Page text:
Domain Squatters
July 19, 2004 11:20 AM   Subscribe

Domain Squating. These people have a domain I want. Are they reputable? Anyone dealt with them, or companies like them? Is it generally safe to send companies like this $50 in order to get the domain I want? Or is it all a scam?
posted by ChasFile to Computers & Internet (9 answers total) 1 user marked this as a favorite
Sedo is a respectable company, I sold some domains there a while ago. They made a good job.
posted by tcp at 12:13 PM on July 19, 2004

They made did a good job.
posted by tcp at 12:15 PM on July 19, 2004

A domain name is worth about $9.95. Please don't encourage the speculators to try to sell more unused namespace.
posted by majick at 12:22 PM on July 19, 2004

majick, there are situations in which a domain sale makes sense IMO. I was lucky and registered a pretty frequented domain name in the mid-90s but later on I didn't have the time to maintain it any longer, I could have let the site fall asleep but decided to sell it (for a rather small amount). Of course I could just have cancelled the domain, but I was young and needed the money :o)

A domain name is worth the amount someone is willing to pay for it, blame it on capitalism. Someone who is willing to pay a high amount of money for a domain will for sure buy it in order to make money.

ChasFile: use Sedo's escrow service, it served me well back in the days.
posted by tcp at 12:45 PM on July 19, 2004

Sell all the domains you want, but seriously, don't buy them from people like this. Just find yourself a new domain that's available. It's cheaper and you won't be encouraging squatters.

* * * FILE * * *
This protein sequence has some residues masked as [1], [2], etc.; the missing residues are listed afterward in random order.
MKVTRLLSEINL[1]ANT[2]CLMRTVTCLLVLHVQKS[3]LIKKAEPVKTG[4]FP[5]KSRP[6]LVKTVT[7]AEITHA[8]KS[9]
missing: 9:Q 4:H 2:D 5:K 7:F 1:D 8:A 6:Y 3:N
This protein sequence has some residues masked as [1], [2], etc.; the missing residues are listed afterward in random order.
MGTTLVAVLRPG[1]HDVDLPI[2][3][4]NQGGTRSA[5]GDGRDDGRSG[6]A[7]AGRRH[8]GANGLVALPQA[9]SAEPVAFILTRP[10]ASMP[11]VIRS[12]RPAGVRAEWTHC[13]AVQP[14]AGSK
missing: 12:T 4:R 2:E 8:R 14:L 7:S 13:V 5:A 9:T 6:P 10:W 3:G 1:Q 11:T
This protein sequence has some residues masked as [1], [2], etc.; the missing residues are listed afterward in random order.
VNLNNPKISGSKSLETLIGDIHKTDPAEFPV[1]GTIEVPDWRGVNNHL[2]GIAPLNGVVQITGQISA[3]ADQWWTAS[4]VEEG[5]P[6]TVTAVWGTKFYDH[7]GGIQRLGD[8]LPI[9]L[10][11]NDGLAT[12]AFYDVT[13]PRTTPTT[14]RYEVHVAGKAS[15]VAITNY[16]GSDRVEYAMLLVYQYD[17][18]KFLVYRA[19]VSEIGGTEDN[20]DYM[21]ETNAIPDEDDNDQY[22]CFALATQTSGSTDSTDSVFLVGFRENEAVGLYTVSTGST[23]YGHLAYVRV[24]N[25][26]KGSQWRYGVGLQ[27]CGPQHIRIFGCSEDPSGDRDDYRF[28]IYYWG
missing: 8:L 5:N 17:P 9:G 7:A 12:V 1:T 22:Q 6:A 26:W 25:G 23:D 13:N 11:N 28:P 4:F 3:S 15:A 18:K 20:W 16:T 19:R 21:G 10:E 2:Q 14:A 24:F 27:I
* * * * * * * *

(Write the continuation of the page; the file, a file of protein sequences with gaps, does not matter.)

posted by bshort at 2:06 PM on July 19, 2004

A "squatter' would be someone who registers a domain named the same as an existing (preferably large) company that doesn't yet have an Internet presence, in the hopes of extracting a large payment from them when they decide to set up a Web site. There are basically no real squatters these days because 1) there are very few existing big companies that don't already have their domain, and 2) the domain dispute resolution rules now favor the registered trademark holder.

Speculation is a common feature of markets, and there is no reason to discourage it in itself.
posted by kindall at 2:42 PM on July 19, 2004

What kindall said.

A friend of mine recently bought the .com domain for his compay name for several thousand dollars because it is worth it to him to both the top-level domain name as well as the one. This is not squatting, just speculation on the part of the person he bought it from that it would be worth something one day. For $50, it hardly seems worth it, but you may have some success with offering them a lower price, as my friend did, given that the bottom has fallen out of the market somewhat. If it is worth $50 to you, buy it. If not, don't. It is as simple as that.
posted by dg at 3:06 PM on July 19, 2004

If it is worth $50 to you, buy it. If not, don't. It is as simple as that.

I was more interested in the idea of doing this than the actual price. I haven't even really thoroughly checked out what it would cost; I pulled the number 50 entirely out of the air. I just thought to myself, "Whats to stop these guys from billing my credit card and then not handing over anything to me?" and "Once they have me on the hook and know I'll pay $9.95, what's to keep them from pulling the old-bait and switch and charging me 10x that amount because they know I want the domain?" and the only answers I could come up with were "ethics" and "nothing." So I was wondering if anyone had experience with this, that's all.

Thanks for the help and answers so far, though, all very helpful.
posted by ChasFile at 10:42 PM on July 19, 2004

>Whats to stop these guys from billing my credit card and then not handing over anything to me?

You reversing the charges. Without even so much as a signiture on a bill of sale, they lose. Period. Absolutely, positively, no argument about this (unless, of course, you work at a major credit card company and disagree / have real life experiences to the contrary).
posted by shepd at 5:05 AM on July 20, 2004

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